Its conditions may have made the Tarim Basin a hostile place for life, but they are ideal for one thing: the preservation of death. In the last century or so, hundreds of incredibly well-preserved mummies known as the Ürümchi mummies have been found in the Tarim basin. Some of them are thousands of years old, and they have provided an unexpected twist in the history of ancient China. Many are tall, with Caucasoid features and red hair. And one of the many strange things about the mummies is the fabric and clothing accompanying them.
Fabric, in general, is extremely perishable. Its fragile natural fibers mean it is one of the first things to rot, disintegrate, or at the very least lose most of its color. Very few ancient textiles have survived to modern day, making the study and documentation of fabric history quite difficult.
A Chërchën man’s rainbow boots.
But the clothing and fabrics found with many of the Ürümchi mummies are vibrant shades of ochre, scarlet, cerulean. Garments are almost fully intact. Somehow, in the arid conditions of the desert, they have remained unfaded and pristine. They almost look like they could have been buried yesterday.
One of these mummies has been named the Chërchën man, dated to be about three thousand years old. As he slept and ate, worked and laughed, Rome had not yet been founded. He has a full beard, striking purple and yellow tattoos on his temples, and is wearing rainbow-colored wool boots. He is also wearing tartan leggings.
Many other fabrics found at these sites are also tartan. Notably, some of them use as many as four thread colors in their design, a feature previously associated with later times and western European regions. In fact, many of the earlier textiles and artifacts are very Celtic in nature. This raises many questions for historians. Who were these people? Were they Celts? Why were they so far east?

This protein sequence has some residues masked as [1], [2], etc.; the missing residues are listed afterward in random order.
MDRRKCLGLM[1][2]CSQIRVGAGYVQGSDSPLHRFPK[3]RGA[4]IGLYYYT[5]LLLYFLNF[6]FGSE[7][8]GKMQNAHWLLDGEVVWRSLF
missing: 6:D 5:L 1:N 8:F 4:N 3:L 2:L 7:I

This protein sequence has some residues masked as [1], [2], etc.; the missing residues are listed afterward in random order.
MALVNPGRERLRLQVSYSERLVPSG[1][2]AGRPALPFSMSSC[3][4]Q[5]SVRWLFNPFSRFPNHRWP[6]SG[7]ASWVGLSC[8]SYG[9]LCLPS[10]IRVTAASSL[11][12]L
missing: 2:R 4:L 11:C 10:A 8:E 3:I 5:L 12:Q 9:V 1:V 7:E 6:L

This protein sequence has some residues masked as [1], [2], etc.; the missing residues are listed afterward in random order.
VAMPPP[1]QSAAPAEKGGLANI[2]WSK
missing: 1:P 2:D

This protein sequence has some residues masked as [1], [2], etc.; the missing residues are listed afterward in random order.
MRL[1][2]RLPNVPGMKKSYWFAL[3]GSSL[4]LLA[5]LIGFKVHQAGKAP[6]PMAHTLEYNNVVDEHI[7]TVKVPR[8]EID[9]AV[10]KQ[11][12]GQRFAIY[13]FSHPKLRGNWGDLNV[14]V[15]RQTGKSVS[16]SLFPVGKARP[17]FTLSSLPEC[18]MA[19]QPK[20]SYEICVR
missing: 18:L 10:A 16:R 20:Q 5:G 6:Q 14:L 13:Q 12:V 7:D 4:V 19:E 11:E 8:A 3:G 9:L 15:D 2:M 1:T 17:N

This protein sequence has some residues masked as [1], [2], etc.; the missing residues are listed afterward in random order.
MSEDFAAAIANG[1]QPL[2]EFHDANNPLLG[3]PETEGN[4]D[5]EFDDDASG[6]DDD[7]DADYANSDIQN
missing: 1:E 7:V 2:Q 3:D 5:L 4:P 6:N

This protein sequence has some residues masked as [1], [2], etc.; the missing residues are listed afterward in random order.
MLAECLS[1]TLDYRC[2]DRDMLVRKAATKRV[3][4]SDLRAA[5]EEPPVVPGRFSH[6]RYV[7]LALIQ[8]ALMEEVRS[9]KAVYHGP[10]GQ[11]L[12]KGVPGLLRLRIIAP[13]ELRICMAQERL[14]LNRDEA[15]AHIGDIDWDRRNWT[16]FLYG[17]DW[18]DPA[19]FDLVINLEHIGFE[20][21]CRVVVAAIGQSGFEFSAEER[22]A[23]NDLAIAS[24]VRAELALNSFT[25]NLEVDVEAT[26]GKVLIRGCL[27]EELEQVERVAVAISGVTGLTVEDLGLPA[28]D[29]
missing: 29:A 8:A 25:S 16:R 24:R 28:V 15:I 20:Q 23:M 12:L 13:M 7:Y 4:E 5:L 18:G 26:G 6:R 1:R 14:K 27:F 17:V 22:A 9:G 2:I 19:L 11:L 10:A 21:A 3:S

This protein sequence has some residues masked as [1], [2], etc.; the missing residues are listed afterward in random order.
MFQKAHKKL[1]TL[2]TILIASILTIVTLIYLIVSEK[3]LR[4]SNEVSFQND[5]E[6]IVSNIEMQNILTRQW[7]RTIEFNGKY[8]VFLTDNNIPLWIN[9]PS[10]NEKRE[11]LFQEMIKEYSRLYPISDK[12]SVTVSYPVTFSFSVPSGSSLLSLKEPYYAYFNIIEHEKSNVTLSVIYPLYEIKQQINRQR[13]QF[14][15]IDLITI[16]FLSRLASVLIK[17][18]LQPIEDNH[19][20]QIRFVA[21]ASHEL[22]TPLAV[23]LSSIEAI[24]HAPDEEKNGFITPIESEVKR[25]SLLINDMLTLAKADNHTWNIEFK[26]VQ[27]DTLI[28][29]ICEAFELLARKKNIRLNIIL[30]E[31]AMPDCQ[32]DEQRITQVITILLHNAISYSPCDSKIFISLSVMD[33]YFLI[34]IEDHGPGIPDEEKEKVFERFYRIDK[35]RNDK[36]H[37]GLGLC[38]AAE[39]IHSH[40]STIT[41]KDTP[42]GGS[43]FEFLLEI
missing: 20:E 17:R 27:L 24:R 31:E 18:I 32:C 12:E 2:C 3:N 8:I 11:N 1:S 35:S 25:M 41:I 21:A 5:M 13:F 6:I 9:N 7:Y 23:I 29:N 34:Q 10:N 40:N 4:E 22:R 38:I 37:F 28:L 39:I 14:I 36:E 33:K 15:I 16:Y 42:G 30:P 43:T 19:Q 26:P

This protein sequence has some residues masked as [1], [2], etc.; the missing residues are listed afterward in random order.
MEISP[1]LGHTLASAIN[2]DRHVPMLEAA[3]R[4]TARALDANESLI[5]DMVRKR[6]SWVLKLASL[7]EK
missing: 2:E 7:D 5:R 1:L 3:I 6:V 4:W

It is important to take pause and note that the term for ancient “Celts” paints quite a broad stroke. It is a catch-all term for people who covered thousands of years and thousands of miles, and counted themselves members of innumerable separate tribes. These Celts have no written record, so we must depend on contemporary sources like the Greeks and Romans, who were notorious for seeing little importance in distinguishing with much specificity the differences between one “barbarian” group and another. In fact, the word “Celt” comes from a single tribe that the Greeks called the Keltoi.
Interestingly, there is a famous passage about the Celts from a Greek historian in the first century BC, in which he seems to be describing tartan:
“…The way they dress is astonishing: they wear brightly colored and embroidered shirts…and cloaks fastened at the shoulder with a brooch, heavy in winter, light in summer. These cloaks are striped or checkered in design, with the separate checks close together and in various color.” –Diodorus Siculus
It is probably safe to assume that none of the Celts actually self-identified as Celts. But it can be said that these peoples were at least united by a common heritage, common ancestral language, and similar cultural traditions. And one of those traditions seems to be tartan.
Tartan Clad Mummies
The small alpine town of Hallstatt in present-day Austria is perched on an impossibly tiny bit of land between a glass-surfaced lake and seemingly vertical mountain faces. Despite its precarious position and less-than-ideal location (before 1895 it was not accessible even by road) Hallstatt has been inhabited for millennia. This is because it has a very precious resource to offer: salt. The Hallstatt salt mines have been in operation since antiquity, and with the onset of modern archaeology, they have proved to be a veritable time capsule of artifacts.